Senior Deputy President Lloyd knows the work of the Commission and the oath of office are substantial and serious responsibilities vested in its Members by the Parliament, and the Australian Chamber of Commerce and Industry and the employer community as a whole is very confident that the Commission's newest Member is well equipped to meet those responsibilities, and we offer to him our warm support and best wishes in that endeavour. If the Commission pleases.
JUSTICE GIUDICE: Thank you. Senior Deputy President Lloyd.
SENIOR DEPUTY PRESIDENT LLOYD: Thank you, President. President, Members of the Commission, the Bar table and guests, I thank you for your presence here this morning. I regard my appointment to the Commission as a great honour. As is customary in such proceedings I affirm I will carry out my new functions faithfully, in accordance with the oath I took last week. I actually took the oath on my 55th birthday. Someone whose views I place great store in advised me that it was a good time to come to the Commission. Another friend, however, reminded me that by turning 55 I am now eligible for the Australian Pensioners Insurance Scheme, which was rather a jolt and advice I wasn't too pleased to hear.
As I enter this phase of my career it is striking how Australian workplaces have changed over the time I have been working in workplace relations. The level of industrial disputation is one tenth that of 1973. In 1973 53 per cent of the workforce was a trade union member. The figure today has fallen to 23 per cent. In 1973 the average total weekly earnings were $90.80. The figure today is $900. In real terms the increase in earnings over the last 30 years is 41 per cent. In 1973 the typing pool was in vogue, and the electronic typewriter had just been introduced into my workplace. Today every worker, and many others, use their own personal computer with Internet access.
This fundamental and rapid change has made the workplace relations field a most and challenging and interesting area of work. All institutions, agencies and people in the field have had to adapt to change. Some have done it more effectively than others. The Commission has retained an important and central role throughout this period. I am sure that far-reaching change will continue to be a feature of the Australian workplace and in globalised settings of the 21st century. The challenge of all of us in this field is to manage the change in a fair and productive manner. This is the only way to protect and advance the living standards of all Australians.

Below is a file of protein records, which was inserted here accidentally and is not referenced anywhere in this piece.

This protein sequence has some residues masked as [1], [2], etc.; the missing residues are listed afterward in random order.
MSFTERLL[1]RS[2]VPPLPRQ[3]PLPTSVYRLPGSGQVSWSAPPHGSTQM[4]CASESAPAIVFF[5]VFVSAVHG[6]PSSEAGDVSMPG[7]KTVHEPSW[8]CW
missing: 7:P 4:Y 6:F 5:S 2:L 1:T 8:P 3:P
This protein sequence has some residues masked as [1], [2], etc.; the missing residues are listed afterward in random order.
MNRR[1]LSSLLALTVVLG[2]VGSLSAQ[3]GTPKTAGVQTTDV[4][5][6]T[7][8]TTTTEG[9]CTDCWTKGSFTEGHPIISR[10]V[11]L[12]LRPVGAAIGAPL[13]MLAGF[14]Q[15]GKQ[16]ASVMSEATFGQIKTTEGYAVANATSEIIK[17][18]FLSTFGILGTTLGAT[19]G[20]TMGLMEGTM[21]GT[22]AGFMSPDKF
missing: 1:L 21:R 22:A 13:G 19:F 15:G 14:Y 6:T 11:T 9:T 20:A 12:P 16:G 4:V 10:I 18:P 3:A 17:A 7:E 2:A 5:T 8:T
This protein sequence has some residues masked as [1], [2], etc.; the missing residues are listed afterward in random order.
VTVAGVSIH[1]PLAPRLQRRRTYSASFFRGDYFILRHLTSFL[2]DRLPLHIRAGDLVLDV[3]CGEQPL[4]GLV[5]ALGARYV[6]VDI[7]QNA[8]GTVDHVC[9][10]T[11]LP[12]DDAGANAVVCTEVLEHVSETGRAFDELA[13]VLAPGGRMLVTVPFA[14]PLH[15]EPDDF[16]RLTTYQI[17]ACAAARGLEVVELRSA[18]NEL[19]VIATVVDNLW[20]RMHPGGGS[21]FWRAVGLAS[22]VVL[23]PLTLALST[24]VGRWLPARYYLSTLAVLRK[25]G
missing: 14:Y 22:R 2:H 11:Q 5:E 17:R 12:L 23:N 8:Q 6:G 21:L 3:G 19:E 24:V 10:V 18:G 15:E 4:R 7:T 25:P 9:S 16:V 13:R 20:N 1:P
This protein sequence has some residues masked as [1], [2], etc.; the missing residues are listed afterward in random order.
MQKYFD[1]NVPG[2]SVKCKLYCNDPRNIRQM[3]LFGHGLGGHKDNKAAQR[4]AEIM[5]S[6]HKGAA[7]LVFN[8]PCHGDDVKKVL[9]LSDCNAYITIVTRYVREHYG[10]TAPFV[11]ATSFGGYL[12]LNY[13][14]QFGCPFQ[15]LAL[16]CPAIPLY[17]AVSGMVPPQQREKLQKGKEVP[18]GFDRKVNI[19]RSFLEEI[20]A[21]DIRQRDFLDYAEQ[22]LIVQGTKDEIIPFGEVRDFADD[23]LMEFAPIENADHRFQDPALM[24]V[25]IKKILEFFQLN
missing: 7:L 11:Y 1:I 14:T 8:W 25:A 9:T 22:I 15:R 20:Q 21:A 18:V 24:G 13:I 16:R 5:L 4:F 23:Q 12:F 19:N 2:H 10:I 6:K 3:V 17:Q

I greatly appreciate the three welcome speeches this morning. I have had the opportunity to undertake immensely interesting and challenging work throughout my public service career. The last 12 years have been in roles where I have been closely involved in advancing workplace relations reform. I have had the opportunity to work with some great Australians with a deep personal commitment to their country. I have the utmost respect for the skill and professionalism of my Department, and of the Australian public service, which I have gained through that period.
Employers, employees and unions make the system work in the national interest. The ACCI, the ACTU and other employer groups I have always found to be strong and effective advocates on behalf of their members. This has been highlighted in recent meetings I have attended at the International Labour Organisation, where Australia, through the presence of Mr Anderson and others present today, has continued to give the country an impact beyond its weight. I have had the pleasure of working with Peter Anderson over a number of years, as you have occupied a variety of roles. I have always found him to be a most effective workplace relations practitioner and a valuable source of advice.
The support of family is crucial to any career achievement. I am pleased that members of my family are with us this morning. Some members cannot be here but those, particularly my darling Ruth, are with us in spirit. Thank you.
JUSTICE GIUDICE: On behalf of all of the Members of the Commission may I add my congratulations and best wishes to those so well expressed by the speakers this morning. The Commission will now adjourn.